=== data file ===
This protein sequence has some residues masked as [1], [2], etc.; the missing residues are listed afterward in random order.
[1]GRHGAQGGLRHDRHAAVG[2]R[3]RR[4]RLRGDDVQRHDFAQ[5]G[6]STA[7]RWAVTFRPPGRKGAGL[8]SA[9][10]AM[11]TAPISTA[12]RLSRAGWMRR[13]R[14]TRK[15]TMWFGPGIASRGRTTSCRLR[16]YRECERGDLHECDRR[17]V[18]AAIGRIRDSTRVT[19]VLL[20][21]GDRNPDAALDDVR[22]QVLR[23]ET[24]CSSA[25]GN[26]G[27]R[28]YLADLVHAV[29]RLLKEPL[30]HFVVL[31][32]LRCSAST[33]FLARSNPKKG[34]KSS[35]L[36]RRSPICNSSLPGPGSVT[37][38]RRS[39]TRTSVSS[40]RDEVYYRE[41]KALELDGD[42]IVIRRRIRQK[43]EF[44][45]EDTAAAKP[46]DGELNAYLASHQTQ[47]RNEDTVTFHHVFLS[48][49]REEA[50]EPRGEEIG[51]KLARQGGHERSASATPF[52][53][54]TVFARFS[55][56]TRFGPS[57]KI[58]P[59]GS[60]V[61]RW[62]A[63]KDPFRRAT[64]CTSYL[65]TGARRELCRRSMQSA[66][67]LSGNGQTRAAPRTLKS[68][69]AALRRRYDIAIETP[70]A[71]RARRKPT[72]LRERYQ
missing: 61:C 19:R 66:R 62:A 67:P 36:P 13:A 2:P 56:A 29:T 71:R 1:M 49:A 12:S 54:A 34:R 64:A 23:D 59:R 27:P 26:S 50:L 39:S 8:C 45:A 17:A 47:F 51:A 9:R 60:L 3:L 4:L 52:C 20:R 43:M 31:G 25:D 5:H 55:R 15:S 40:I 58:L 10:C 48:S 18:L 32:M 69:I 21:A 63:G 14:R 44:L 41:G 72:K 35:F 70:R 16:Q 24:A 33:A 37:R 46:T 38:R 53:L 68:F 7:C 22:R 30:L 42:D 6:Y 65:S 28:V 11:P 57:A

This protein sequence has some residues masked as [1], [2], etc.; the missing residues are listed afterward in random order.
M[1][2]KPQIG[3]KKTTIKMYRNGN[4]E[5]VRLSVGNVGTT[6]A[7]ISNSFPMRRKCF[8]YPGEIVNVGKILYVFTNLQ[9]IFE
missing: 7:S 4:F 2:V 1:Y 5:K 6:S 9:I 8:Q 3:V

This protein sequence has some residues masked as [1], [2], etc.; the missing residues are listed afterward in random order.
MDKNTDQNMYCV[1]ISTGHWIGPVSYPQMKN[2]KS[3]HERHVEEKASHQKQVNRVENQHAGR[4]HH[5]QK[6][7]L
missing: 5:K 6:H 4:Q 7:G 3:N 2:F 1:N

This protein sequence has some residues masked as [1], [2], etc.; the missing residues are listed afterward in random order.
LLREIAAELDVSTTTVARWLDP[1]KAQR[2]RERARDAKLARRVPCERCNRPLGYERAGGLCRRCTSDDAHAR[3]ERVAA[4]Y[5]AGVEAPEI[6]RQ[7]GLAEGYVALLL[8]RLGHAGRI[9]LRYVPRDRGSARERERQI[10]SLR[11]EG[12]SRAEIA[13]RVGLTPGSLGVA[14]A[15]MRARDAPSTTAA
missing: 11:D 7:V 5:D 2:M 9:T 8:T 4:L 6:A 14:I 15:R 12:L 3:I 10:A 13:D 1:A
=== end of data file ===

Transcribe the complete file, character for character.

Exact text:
This protein sequence has some residues masked as [1], [2], etc.; the missing residues are listed afterward in random order.
[1]GRHGAQGGLRHDRHAAVG[2]R[3]RR[4]RLRGDDVQRHDFAQ[5]G[6]STA[7]RWAVTFRPPGRKGAGL[8]SA[9][10]AM[11]TAPISTA[12]RLSRAGWMRR[13]R[14]TRK[15]TMWFGPGIASRGRTTSCRLR[16]YRECERGDLHECDRR[17]V[18]AAIGRIRDSTRVT[19]VLL[20][21]GDRNPDAALDDVR[22]QVLR[23]ET[24]CSSA[25]GN[26]G[27]R[28]YLADLVHAV[29]RLLKEPL[30]HFVVL[31][32]LRCSAST[33]FLARSNPKKG[34]KSS[35]L[36]RRSPICNSSLPGPGSVT[37][38]RRS[39]TRTSVSS[40]RDEVYYRE[41]KALELDGD[42]IVIRRRIRQK[43]EF[44][45]EDTAAAKP[46]DGELNAYLASHQTQ[47]RNEDTVTFHHVFLS[48][49]REEA[50]EPRGEEIG[51]KLARQGGHERSASATPF[52][53][54]TVFARFS[55][56]TRFGPS[57]KI[58]P[59]GS[60]V[61]RW[62]A[63]KDPFRRAT[64]CTSYL[65]TGARRELCRRSMQSA[66][67]LSGNGQTRAAPRTLKS[68][69]AALRRRYDIAIETP[70]A[71]RARRKPT[72]LRERYQ
missing: 61:C 19:R 66:R 62:A 67:P 36:P 13:A 2:P 56:A 29:T 71:R 1:M 49:A 12:S 54:A 34:R 64:A 23:D 59:R 27:P 26:S 50:L 39:S 8:C 45:A 17:A 47:F 51:A 9:R 60:L 3:L 4:L 52:C 20:R 43:M 31:G 25:D 5:H 55:R 15:S 40:I 58:L 10:C 48:S 18:L 32:M 69:I 21:A 63:G 14:R 44:L 41:G 72:K 35:F 70:R 16:Q 24:A 33:A 37:R 46:T 38:R 53:L 68:F 7:C 22:R 30:L 42:D 6:Y 65:S 28:V 11:P 57:A

This protein sequence has some residues masked as [1], [2], etc.; the missing residues are listed afterward in random order.
M[1][2]KPQIG[3]KKTTIKMYRNGN[4]E[5]VRLSVGNVGTT[6]A[7]ISNSFPMRRKCF[8]YPGEIVNVGKILYVFTNLQ[9]IFE
missing: 7:S 4:F 2:V 1:Y 5:K 6:S 9:I 8:Q 3:V

This protein sequence has some residues masked as [1], [2], etc.; the missing residues are listed afterward in random order.
MDKNTDQNMYCV[1]ISTGHWIGPVSYPQMKN[2]KS[3]HERHVEEKASHQKQVNRVENQHAGR[4]HH[5]QK[6][7]L
missing: 5:K 6:H 4:Q 7:G 3:N 2:F 1:N

This protein sequence has some residues masked as [1], [2], etc.; the missing residues are listed afterward in random order.
LLREIAAELDVSTTTVARWLDP[1]KAQR[2]RERARDAKLARRVPCERCNRPLGYERAGGLCRRCTSDDAHAR[3]ERVAA[4]Y[5]AGVEAPEI[6]RQ[7]GLAEGYVALLL[8]RLGHAGRI[9]LRYVPRDRGSARERERQI[10]SLR[11]EG[12]SRAEIA[13]RVGLTPGSLGVA[14]A[15]MRARDAPSTTAA
missing: 11:D 7:V 5:D 2:M 9:T 8:T 4:L 6:A 14:I 15:R 12:L 3:I 10:A 13:D 1:A